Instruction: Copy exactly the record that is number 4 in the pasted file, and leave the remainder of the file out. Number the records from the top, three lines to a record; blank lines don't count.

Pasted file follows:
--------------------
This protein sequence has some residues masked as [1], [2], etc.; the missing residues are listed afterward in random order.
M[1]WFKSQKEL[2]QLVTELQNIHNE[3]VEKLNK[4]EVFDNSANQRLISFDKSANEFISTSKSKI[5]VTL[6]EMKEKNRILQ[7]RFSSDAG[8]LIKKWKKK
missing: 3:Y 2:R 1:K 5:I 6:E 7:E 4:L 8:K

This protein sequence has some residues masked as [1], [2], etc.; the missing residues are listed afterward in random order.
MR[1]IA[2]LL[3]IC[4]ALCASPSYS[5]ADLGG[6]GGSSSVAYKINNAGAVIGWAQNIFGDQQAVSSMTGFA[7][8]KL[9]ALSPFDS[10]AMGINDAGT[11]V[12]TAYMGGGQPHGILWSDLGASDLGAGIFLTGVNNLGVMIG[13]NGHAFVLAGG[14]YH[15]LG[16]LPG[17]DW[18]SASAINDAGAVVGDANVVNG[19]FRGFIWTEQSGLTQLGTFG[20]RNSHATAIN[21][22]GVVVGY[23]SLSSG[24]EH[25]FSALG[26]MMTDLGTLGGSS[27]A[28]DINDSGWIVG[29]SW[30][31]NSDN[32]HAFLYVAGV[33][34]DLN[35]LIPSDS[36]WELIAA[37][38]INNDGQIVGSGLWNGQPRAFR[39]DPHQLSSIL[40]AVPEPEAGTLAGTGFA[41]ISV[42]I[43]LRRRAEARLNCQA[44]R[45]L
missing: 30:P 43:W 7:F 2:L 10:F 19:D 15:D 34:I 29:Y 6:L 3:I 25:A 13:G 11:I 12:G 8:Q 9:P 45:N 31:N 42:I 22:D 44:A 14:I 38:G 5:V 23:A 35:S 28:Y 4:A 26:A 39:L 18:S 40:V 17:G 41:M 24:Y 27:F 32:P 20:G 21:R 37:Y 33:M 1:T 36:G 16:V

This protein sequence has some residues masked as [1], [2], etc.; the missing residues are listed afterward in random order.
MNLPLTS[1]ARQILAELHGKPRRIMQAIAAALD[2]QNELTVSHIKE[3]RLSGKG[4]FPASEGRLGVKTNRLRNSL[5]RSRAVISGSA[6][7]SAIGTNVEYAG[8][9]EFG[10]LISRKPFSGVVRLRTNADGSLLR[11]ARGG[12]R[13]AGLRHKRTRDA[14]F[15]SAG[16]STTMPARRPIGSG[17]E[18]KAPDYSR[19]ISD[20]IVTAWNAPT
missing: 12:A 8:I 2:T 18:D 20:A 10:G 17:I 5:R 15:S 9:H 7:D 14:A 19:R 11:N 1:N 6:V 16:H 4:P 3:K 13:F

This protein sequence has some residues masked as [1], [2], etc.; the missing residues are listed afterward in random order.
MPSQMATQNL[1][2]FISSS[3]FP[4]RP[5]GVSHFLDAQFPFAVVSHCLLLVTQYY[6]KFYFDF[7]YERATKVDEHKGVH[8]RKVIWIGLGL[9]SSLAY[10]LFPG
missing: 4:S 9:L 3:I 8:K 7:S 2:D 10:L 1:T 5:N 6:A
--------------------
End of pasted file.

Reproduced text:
This protein sequence has some residues masked as [1], [2], etc.; the missing residues are listed afterward in random order.
MPSQMATQNL[1][2]FISSS[3]FP[4]RP[5]GVSHFLDAQFPFAVVSHCLLLVTQYY[6]KFYFDF[7]YERATKVDEHKGVH[8]RKVIWIGLGL[9]SSLAY[10]LFPG
missing: 4:S 9:L 3:I 8:K 7:S 2:D 10:L 1:T 5:N 6:A